Making Arrangements For a Child Funeral and Memorial

The death of a child is one of the most traumatic experiences a family can face. Parents often feel a profound sense of shock and disbelief, as well as a complete loss of control, following the loss of their baby. For many families, making arrangements for a funeral and memorial is an important step in finding some form of closure. It can also be a time to reflect and share memories of their lost child with other loved ones, which is an important part of the healing process.

As parents, it is normal to be nervous about how children will react at a funeral service, however it is vital that you allow them to choose whether or not they attend. It is a good idea to ask them, as early as possible, if they would like to attend a funeral and provide them with clear and honest information about what will happen. Children are usually able to cope better with difficult and uncomfortable situations if they have been prepared, especially when they are reassured that they can change their minds at any time.

If a child decides to attend a funeral, it is important that they are provided with adequate comfort and support throughout the ceremony. Many parents find that it helps to bring their child a favourite snack or toy to play with so they can rest and remain calm during the services. It may also be a good idea to arrange for someone to care for them after the service so that they don’t feel left alone.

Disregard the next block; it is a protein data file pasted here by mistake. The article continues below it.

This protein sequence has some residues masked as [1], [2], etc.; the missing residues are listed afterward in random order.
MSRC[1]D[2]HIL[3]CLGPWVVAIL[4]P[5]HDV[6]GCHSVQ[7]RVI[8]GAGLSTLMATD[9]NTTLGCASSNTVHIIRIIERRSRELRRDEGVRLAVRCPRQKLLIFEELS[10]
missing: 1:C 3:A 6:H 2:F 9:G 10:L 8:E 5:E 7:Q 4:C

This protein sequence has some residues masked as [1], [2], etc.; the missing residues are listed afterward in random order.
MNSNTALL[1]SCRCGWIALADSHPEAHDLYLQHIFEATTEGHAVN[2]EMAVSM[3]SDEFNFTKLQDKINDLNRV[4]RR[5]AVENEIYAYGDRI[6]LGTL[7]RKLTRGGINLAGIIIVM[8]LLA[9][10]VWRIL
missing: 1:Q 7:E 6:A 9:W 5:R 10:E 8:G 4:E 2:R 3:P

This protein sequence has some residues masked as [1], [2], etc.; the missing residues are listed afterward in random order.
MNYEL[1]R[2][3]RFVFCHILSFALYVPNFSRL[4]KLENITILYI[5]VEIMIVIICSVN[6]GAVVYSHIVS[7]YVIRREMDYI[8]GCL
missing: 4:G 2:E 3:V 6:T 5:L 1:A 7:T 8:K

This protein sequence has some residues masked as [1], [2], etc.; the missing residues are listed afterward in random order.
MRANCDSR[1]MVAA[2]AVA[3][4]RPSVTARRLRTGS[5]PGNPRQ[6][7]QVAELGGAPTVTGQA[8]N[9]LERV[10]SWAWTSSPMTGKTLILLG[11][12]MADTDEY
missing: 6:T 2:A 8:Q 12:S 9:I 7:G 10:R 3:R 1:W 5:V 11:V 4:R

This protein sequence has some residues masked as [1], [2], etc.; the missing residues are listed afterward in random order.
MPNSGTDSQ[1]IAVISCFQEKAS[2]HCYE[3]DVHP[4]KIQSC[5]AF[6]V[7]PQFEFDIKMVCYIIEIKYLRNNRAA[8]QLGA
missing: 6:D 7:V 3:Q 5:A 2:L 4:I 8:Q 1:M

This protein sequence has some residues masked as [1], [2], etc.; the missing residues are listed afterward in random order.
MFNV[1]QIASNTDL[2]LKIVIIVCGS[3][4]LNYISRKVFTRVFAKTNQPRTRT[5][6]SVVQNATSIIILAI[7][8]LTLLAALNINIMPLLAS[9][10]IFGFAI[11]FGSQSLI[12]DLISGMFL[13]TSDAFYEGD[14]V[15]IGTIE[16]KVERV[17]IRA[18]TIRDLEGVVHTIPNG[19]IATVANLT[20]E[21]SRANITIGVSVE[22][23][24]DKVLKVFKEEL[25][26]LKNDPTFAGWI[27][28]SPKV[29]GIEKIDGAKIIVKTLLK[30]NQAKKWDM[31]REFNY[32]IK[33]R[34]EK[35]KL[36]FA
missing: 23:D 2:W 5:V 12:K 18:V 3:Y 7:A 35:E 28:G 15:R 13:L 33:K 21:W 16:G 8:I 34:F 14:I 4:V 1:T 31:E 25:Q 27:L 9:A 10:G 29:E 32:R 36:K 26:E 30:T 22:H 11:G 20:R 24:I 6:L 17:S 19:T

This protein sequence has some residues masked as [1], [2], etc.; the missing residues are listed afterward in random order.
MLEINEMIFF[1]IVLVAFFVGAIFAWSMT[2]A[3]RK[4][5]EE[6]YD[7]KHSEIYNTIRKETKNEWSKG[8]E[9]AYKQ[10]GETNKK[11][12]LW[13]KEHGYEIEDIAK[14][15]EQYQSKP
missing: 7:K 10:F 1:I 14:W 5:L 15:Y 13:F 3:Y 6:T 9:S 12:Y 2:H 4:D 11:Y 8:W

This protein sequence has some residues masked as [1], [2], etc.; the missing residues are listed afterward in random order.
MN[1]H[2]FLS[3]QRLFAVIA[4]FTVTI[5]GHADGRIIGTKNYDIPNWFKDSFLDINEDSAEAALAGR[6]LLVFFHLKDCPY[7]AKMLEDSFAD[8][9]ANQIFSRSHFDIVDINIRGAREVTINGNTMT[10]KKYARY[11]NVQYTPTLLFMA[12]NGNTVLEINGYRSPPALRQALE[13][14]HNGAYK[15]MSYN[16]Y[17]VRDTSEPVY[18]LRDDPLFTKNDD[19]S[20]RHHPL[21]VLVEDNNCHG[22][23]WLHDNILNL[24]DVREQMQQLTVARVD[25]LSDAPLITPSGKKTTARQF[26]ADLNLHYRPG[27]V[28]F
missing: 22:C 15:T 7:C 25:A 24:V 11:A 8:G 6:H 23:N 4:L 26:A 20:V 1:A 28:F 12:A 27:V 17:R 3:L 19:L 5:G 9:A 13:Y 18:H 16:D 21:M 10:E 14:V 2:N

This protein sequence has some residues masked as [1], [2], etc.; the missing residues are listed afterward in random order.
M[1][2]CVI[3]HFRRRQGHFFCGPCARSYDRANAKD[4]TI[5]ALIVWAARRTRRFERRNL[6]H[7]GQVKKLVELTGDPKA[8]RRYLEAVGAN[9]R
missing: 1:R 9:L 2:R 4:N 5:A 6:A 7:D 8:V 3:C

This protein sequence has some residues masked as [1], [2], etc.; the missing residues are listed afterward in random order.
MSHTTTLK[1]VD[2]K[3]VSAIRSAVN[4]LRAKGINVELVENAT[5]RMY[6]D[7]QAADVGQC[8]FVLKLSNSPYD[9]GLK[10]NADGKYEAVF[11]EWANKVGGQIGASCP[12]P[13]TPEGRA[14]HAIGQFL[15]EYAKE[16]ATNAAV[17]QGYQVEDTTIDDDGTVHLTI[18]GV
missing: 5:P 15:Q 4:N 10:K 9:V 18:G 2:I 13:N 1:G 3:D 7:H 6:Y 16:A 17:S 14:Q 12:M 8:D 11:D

For children who have lost a sibling, it is important to consider whether or not they want to see their body. It is essential to offer them clear and honest information, encourage questions, and reaffirm that they can touch their sibling if they wish. Children can have very big imaginations and what they imagine their sibling will look like may be far scarier than the reality.

Explaining to children that their sibling’s body is in a casket will help them understand that the body can’t be revived. It’s also a good idea to let them know that their sibling will be lying comfortably and that they can still feel them, even though they are dead. It is also a good idea to discuss how the funeral director will care for their sibling’s body with them, e.g. by stroking their hair or arms.

A number of parents choose to hold a private celebration for their children after the funeral, either in their home or with close friends and family. This can be a lovely way to celebrate their life and share memories, while being in a setting that is less formal than a public event. Many children also enjoy receiving gifts from those who attended their funeral or memorial service, such as photos, flowers or special objects. They can keep these special items as a reminder of their loved one.